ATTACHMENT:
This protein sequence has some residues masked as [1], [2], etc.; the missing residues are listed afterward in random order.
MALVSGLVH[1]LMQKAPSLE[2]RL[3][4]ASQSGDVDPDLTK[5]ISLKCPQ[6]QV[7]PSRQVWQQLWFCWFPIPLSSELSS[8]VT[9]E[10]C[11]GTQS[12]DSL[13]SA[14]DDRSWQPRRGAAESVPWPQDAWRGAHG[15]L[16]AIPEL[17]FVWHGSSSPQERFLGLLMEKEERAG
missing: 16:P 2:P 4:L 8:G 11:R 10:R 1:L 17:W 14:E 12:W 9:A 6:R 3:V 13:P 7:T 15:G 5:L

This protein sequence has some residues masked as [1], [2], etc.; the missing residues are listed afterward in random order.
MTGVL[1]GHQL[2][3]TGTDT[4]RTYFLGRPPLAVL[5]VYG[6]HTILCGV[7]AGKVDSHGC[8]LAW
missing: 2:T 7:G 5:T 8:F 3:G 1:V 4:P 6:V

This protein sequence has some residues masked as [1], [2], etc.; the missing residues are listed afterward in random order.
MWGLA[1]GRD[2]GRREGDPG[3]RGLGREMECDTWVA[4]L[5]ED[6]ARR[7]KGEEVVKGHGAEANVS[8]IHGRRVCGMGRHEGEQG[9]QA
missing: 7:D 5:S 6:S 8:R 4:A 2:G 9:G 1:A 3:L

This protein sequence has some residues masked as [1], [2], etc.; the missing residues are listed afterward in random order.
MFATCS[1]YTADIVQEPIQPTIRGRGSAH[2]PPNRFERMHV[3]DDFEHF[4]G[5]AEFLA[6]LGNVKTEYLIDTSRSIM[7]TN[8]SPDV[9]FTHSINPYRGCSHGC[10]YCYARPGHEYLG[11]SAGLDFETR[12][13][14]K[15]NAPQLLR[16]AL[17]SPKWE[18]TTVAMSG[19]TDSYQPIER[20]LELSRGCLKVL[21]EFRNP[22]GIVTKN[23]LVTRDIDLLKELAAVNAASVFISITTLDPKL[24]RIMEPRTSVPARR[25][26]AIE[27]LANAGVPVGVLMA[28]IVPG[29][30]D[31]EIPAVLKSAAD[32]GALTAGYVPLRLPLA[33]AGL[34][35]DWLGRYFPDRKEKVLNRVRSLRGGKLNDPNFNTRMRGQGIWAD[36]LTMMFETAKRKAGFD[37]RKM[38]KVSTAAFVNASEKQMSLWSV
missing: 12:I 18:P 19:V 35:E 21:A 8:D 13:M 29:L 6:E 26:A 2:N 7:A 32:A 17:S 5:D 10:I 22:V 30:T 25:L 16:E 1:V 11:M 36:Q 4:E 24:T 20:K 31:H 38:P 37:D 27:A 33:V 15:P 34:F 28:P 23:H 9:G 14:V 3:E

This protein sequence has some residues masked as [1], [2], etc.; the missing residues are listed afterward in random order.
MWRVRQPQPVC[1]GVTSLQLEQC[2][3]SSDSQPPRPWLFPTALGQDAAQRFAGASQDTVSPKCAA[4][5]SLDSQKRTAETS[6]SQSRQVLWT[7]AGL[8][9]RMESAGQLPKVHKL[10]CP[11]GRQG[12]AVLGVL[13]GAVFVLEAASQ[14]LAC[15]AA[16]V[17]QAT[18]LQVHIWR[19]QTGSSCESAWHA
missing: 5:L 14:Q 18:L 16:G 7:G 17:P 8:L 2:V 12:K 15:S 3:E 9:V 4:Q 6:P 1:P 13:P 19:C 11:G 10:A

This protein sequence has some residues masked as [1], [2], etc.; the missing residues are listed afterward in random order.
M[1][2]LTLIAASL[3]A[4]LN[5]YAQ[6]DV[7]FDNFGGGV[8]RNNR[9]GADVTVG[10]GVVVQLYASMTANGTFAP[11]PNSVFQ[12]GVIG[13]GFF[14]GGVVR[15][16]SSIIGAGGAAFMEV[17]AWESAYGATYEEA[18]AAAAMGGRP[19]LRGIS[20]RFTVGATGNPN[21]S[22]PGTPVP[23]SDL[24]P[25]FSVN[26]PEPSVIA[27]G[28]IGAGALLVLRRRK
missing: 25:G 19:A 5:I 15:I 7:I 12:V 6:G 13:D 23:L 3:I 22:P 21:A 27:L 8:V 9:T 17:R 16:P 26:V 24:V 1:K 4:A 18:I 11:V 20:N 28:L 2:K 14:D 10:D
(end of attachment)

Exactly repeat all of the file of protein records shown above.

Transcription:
This protein sequence has some residues masked as [1], [2], etc.; the missing residues are listed afterward in random order.
MALVSGLVH[1]LMQKAPSLE[2]RL[3][4]ASQSGDVDPDLTK[5]ISLKCPQ[6]QV[7]PSRQVWQQLWFCWFPIPLSSELSS[8]VT[9]E[10]C[11]GTQS[12]DSL[13]SA[14]DDRSWQPRRGAAESVPWPQDAWRGAHG[15]L[16]AIPEL[17]FVWHGSSSPQERFLGLLMEKEERAG
missing: 16:P 2:P 4:L 8:G 11:R 10:R 1:L 17:W 14:E 12:W 9:A 6:R 3:V 13:P 7:T 15:G 5:L

This protein sequence has some residues masked as [1], [2], etc.; the missing residues are listed afterward in random order.
MTGVL[1]GHQL[2][3]TGTDT[4]RTYFLGRPPLAVL[5]VYG[6]HTILCGV[7]AGKVDSHGC[8]LAW
missing: 2:T 7:G 5:T 8:F 3:G 1:V 4:P 6:V

This protein sequence has some residues masked as [1], [2], etc.; the missing residues are listed afterward in random order.
MWGLA[1]GRD[2]GRREGDPG[3]RGLGREMECDTWVA[4]L[5]ED[6]ARR[7]KGEEVVKGHGAEANVS[8]IHGRRVCGMGRHEGEQG[9]QA
missing: 7:D 5:S 6:S 8:R 4:A 2:G 9:G 1:A 3:L

This protein sequence has some residues masked as [1], [2], etc.; the missing residues are listed afterward in random order.
MFATCS[1]YTADIVQEPIQPTIRGRGSAH[2]PPNRFERMHV[3]DDFEHF[4]G[5]AEFLA[6]LGNVKTEYLIDTSRSIM[7]TN[8]SPDV[9]FTHSINPYRGCSHGC[10]YCYARPGHEYLG[11]SAGLDFETR[12][13][14]K[15]NAPQLLR[16]AL[17]SPKWE[18]TTVAMSG[19]TDSYQPIER[20]LELSRGCLKVL[21]EFRNP[22]GIVTKN[23]LVTRDIDLLKELAAVNAASVFISITTLDPKL[24]RIMEPRTSVPARR[25][26]AIE[27]LANAGVPVGVLMA[28]IVPG[29][30]D[31]EIPAVLKSAAD[32]GALTAGYVPLRLPLA[33]AGL[34][35]DWLGRYFPDRKEKVLNRVRSLRGGKLNDPNFNTRMRGQGIWAD[36]LTMMFETAKRKAGFD[37]RKM[38]KVSTAAFVNASEKQMSLWSV
missing: 12:I 18:P 19:V 35:E 21:A 8:D 13:M 29:L 6:E 26:A 2:N 7:A 32:A 17:S 5:D 10:I 22:V 30:T 25:L 16:E 1:V 11:M 36:Q 4:E 24:T 20:K 31:H 38:P 37:D 27:A 33:V 15:P 34:F 28:P 23:H 9:G 14:V 3:E

This protein sequence has some residues masked as [1], [2], etc.; the missing residues are listed afterward in random order.
MWRVRQPQPVC[1]GVTSLQLEQC[2][3]SSDSQPPRPWLFPTALGQDAAQRFAGASQDTVSPKCAA[4][5]SLDSQKRTAETS[6]SQSRQVLWT[7]AGL[8][9]RMESAGQLPKVHKL[10]CP[11]GRQG[12]AVLGVL[13]GAVFVLEAASQ[14]LAC[15]AA[16]V[17]QAT[18]LQVHIWR[19]QTGSSCESAWHA
missing: 5:L 14:Q 18:L 16:G 7:G 17:P 8:L 2:V 12:K 15:S 3:E 9:V 4:Q 6:P 1:P 13:P 19:C 11:G 10:A

This protein sequence has some residues masked as [1], [2], etc.; the missing residues are listed afterward in random order.
M[1][2]LTLIAASL[3]A[4]LN[5]YAQ[6]DV[7]FDNFGGGV[8]RNNR[9]GADVTVG[10]GVVVQLYASMTANGTFAP[11]PNSVFQ[12]GVIG[13]GFF[14]GGVVR[15][16]SSIIGAGGAAFMEV[17]AWESAYGATYEEA[18]AAAAMGGRP[19]LRGIS[20]RFTVGATGNPN[21]S[22]PGTPVP[23]SDL[24]P[25]FSVN[26]PEPSVIA[27]G[28]IGAGALLVLRRRK
missing: 25:G 19:A 5:I 15:I 7:I 12:V 6:G 13:D 23:L 3:I 22:P 21:A 27:L 8:V 9:T 17:R 16:P 26:V 24:V 1:K 4:A 18:I 11:V 20:N 28:L 2:K 14:D 10:D